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Enforcement parties have noticed a growing number of 'missing companies' in the taxi market. ILT indicates that this problem mainly occurs in the ordering market, specifically with companies that offer rides via platforms

The Dutch taxi market is at a crossroads between traditional services and innovative, technology-driven platforms such as Uber and Bolt. This is evident from the recently published Evaluation of Taxi Legislation 2023, carried out by Rebel and Goudappel on behalf of the Ministry of Infrastructure and Water Management (IenW). The study sheds light on the efficiency and effectiveness of current legislation and regulations, in particular the Passenger Transport Act 2000 (Wp2000), in the light of the rapid developments within the sector.

The rise of digital platforms has dramatically changed the structure of the taxi market, blurring the traditional separation between the boarding and ordering markets. Consumers benefit from a more extensive range and more convenience, but these developments also pose new challenges to regulation and enforcement.

Safety, availability, affordability and reliability are core aspects of taxi transport that are highlighted in the evaluation. The overall conclusion is that the Wp2000 functions largely effectively, but there is room for improvement, especially given the changes in the market structure.

An important issue is the enforcement of current regulations. Due to the mixing of boarding and ordering markets by the platforms, it has become more difficult for local enforcement parties to check through which market a ride has been offered, which reduces the effectiveness of the regulation. There are calls for increased enforcement capacity and better cooperation and data sharing between enforcement agencies to strengthen compliance and identify and tackle substandard drivers.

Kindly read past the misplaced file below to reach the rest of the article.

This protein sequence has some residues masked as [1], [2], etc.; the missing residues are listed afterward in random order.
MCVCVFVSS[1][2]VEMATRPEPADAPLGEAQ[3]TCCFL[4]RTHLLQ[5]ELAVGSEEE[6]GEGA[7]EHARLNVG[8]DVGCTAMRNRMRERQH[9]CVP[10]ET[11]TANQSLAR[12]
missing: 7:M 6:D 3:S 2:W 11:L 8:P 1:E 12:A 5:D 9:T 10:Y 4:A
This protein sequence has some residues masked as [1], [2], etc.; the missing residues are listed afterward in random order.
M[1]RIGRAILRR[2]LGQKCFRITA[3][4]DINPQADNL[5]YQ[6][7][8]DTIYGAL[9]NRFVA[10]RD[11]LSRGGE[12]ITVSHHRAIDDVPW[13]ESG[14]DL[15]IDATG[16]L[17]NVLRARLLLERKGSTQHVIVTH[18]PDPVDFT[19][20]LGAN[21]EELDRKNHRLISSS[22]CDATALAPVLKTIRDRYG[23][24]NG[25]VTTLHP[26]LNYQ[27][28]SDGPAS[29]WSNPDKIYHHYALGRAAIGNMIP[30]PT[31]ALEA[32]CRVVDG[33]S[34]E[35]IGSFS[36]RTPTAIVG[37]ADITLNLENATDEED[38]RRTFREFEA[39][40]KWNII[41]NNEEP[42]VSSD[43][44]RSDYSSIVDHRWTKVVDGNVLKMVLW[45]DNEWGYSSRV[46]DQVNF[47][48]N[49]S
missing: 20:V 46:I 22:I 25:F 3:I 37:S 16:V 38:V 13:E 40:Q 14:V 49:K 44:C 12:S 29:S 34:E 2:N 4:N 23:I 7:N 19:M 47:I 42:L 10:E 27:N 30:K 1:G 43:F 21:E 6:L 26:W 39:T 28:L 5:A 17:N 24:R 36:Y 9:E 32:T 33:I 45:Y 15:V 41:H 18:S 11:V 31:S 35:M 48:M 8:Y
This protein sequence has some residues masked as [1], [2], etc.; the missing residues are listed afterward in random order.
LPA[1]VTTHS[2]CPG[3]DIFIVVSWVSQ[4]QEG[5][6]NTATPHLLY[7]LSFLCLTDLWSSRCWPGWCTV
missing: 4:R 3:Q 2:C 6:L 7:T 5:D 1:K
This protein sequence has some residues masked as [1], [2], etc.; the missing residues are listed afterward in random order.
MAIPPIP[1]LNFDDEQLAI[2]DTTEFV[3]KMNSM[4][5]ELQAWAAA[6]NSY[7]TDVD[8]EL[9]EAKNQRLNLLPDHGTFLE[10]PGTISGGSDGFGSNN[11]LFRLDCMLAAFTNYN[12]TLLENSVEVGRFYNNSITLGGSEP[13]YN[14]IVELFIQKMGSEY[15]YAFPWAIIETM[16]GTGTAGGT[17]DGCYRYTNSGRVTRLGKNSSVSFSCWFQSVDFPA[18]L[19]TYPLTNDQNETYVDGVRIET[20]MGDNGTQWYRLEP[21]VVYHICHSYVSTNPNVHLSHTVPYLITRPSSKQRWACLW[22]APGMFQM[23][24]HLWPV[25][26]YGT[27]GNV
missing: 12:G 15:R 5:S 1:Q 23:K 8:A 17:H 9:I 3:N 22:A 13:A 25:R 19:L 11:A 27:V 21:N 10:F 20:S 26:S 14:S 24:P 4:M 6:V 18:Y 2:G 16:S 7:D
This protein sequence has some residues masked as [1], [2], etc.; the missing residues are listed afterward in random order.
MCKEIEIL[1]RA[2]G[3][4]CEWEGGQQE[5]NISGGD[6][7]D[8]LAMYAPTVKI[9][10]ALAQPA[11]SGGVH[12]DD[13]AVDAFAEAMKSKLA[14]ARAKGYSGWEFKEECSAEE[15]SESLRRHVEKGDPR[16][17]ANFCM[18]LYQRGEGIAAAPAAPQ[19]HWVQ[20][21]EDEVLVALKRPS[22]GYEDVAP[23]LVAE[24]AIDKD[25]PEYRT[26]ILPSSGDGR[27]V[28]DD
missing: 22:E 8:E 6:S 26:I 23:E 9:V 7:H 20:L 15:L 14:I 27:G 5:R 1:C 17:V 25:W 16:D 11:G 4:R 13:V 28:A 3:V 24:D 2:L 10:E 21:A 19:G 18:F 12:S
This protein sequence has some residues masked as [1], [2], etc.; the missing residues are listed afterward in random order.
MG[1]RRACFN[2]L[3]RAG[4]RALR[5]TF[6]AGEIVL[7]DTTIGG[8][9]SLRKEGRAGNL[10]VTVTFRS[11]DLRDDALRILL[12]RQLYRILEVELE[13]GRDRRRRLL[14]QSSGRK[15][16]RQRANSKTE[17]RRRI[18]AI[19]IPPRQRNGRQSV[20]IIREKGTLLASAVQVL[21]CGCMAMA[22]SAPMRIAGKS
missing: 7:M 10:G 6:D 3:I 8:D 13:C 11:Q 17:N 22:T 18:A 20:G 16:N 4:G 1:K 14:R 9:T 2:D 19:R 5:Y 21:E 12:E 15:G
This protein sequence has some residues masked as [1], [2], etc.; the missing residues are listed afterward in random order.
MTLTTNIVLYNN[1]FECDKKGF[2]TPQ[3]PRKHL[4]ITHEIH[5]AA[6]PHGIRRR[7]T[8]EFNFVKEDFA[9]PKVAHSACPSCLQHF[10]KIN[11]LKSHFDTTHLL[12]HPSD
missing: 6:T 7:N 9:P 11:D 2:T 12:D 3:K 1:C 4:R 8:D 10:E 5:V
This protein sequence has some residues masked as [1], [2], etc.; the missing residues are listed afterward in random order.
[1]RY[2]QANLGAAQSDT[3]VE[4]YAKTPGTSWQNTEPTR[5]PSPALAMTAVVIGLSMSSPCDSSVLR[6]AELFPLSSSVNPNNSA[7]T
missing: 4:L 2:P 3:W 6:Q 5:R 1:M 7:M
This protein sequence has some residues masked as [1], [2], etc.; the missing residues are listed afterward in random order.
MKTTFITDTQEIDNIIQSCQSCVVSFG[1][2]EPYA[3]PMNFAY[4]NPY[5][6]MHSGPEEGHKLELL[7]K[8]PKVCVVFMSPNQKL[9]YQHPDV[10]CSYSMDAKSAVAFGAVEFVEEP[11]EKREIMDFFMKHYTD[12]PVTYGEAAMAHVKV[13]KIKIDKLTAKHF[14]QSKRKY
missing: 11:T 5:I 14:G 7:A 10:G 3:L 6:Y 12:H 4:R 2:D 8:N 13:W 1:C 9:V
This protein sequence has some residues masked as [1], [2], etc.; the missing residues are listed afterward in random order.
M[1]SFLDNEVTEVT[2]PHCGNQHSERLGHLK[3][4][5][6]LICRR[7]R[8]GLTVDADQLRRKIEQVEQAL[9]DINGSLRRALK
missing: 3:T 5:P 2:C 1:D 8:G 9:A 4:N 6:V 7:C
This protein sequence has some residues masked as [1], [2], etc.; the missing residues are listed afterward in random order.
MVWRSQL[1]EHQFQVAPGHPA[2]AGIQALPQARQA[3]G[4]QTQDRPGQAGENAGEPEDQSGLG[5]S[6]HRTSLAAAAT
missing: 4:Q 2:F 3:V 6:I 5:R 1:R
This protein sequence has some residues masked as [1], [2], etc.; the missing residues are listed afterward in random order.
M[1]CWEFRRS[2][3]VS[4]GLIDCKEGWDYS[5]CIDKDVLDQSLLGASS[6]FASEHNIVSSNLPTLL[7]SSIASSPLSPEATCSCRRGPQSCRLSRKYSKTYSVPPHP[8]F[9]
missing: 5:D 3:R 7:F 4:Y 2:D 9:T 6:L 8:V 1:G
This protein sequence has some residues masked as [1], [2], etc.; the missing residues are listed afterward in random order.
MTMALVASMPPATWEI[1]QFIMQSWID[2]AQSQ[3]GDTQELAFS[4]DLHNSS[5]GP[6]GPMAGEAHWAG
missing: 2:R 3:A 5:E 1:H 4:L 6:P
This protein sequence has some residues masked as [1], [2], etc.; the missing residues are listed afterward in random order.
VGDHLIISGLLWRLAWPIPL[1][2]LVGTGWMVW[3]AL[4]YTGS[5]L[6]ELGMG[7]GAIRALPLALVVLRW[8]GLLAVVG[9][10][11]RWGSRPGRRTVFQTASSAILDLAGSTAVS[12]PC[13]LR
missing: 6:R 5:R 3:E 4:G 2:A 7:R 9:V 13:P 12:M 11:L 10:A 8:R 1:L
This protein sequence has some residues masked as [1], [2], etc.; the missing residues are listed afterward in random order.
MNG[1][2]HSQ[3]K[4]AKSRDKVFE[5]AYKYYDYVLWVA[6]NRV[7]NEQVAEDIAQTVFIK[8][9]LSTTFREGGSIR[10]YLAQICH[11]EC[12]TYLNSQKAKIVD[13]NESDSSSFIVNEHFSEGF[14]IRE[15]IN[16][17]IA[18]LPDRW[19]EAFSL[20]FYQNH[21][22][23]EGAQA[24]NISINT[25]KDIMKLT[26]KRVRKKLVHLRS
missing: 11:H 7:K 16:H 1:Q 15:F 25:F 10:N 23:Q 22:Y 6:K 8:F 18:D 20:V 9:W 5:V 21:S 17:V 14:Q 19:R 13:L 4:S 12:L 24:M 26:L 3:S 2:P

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Photo: © Pitane Blue - student transport

Several discussion partners (municipalities, entrepreneurs and drivers) indicate that they see risks to road safety due to an increasing number of young and inexperienced drivers. These concerns cannot be substantiated with figures. There is no known distribution of the age of drivers and it is also not known whether there has been an increase in young drivers in recent years.

In addition, the evaluation highlights some specific challenges, such as the problem surrounding “missing companies” in the delivery market, where quality maintenance is difficult and drivers sometimes work under uncertain conditions. This problem, as well as the delay in the visibility of offenses in the VOG screening, require an approach that falls outside the framework of the Wp2000.

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The future of the taxi market requires strategic choices from the government. The evaluation proposes various options, such as market standardization, specific regulation of the platform market, or a cross-sectoral approach. This underlines the need for flexible and future-proof regulations that respond to the dynamic nature of the taxi market and promote the interests of both consumers and providers.